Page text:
The importance of being Black to personal identity is a significant factor in how connected Black Americans feel toward each other. Those who say that being Black is a very or extremely important part of their personal identity are more likely than those for whom Blackness is relatively less important to express a sense of common fate with Black people in their local communities (50% vs. 17%), in the United States overall (62% vs. 21%), and even around the world (48% vs. 18%).

They are also more likely to say that they have everything or most things in common with Black people who are poor (37% vs. 23%) and Black immigrants (19% vs. 9%). Even so, fewer than half of Black Americans, no matter how important Blackness is to their personal identity, say they have everything or most things in common with Black people who are poor, immigrants or LGBTQ.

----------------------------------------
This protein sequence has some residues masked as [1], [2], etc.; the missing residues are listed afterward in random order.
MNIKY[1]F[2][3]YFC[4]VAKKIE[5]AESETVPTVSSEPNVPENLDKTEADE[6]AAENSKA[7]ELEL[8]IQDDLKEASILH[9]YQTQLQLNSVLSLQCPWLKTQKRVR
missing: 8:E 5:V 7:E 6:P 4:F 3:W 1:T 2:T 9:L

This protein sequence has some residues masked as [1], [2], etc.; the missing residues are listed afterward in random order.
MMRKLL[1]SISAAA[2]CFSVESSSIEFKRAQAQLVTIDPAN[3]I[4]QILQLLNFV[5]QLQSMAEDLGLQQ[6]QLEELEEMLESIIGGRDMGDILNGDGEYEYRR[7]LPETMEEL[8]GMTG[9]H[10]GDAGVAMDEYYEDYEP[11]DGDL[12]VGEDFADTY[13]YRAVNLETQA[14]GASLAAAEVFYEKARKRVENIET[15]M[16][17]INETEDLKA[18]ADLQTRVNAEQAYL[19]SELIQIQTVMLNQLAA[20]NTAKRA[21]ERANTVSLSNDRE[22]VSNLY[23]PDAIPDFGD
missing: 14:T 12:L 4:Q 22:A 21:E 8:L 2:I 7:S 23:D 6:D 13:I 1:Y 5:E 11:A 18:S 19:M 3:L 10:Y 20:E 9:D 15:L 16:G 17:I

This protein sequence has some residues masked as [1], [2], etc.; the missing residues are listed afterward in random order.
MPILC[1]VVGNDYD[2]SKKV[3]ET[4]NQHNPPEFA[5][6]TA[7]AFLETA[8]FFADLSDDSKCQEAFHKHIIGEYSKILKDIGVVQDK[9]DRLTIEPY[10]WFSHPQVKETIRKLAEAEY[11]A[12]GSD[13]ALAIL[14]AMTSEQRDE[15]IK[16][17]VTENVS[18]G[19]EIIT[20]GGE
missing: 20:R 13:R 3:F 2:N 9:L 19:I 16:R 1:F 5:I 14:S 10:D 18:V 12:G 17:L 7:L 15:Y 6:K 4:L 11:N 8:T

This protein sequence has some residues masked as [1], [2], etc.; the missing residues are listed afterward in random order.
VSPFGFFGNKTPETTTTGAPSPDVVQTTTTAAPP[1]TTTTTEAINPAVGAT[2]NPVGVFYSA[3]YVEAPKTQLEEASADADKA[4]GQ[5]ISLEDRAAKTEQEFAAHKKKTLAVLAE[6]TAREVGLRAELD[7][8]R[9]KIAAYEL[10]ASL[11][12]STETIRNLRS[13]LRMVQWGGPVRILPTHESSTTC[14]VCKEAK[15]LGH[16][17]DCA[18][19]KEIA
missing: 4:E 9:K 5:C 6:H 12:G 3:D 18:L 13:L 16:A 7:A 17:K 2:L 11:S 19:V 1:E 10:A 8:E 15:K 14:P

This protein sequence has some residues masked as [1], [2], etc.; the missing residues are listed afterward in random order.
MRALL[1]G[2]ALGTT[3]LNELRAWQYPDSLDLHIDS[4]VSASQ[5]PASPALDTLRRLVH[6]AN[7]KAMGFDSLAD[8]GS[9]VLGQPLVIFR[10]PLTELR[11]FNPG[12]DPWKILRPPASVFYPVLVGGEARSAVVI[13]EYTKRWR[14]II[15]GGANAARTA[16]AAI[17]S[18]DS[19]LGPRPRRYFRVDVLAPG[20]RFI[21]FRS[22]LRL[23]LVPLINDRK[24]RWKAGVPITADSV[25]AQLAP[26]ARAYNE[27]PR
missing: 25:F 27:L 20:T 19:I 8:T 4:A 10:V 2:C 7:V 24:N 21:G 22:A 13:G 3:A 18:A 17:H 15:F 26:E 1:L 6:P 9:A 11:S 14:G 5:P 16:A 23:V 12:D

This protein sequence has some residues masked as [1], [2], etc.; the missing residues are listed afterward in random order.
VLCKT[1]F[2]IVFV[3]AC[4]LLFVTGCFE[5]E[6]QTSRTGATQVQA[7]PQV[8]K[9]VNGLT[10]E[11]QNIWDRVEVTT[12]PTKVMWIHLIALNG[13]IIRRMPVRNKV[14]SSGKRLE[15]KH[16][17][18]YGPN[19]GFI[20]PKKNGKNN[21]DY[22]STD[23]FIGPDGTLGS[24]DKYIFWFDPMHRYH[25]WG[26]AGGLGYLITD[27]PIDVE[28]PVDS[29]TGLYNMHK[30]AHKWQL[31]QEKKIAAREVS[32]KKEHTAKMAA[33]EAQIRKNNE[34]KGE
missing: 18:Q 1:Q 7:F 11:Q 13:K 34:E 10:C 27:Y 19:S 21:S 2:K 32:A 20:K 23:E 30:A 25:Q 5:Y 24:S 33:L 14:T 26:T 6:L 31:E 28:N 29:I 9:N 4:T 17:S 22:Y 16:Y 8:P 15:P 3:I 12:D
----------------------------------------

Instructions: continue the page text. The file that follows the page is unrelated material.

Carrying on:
The importance of Blackness for knowing family history and U.S. Black history

The new survey also explores Black Americans’ knowledge about their family histories and the history of Black people in the United States, with the importance of Blackness linked to greater knowledge. 

Bar chart showing Black adults who say being Black is important to them are more likely to learn about their ancestors from relatives

Nearly six-in-ten Black adults (57%) say their ancestors were enslaved either in the U.S. or another country, with nearly all who say so (52% of the Black adults surveyed) saying it was in the U.S., either in whole or in part. Black adults who say that being Black is a very or extremely important part of how they see themselves (61%) are more likely than those for whom being Black is less important (45%) to say that their ancestors were enslaved. In fact, Black adults for whom Blackness is very or extremely important (31%) are less likely than their counterparts (42%) to say that they are not sure if their ancestors were enslaved at all.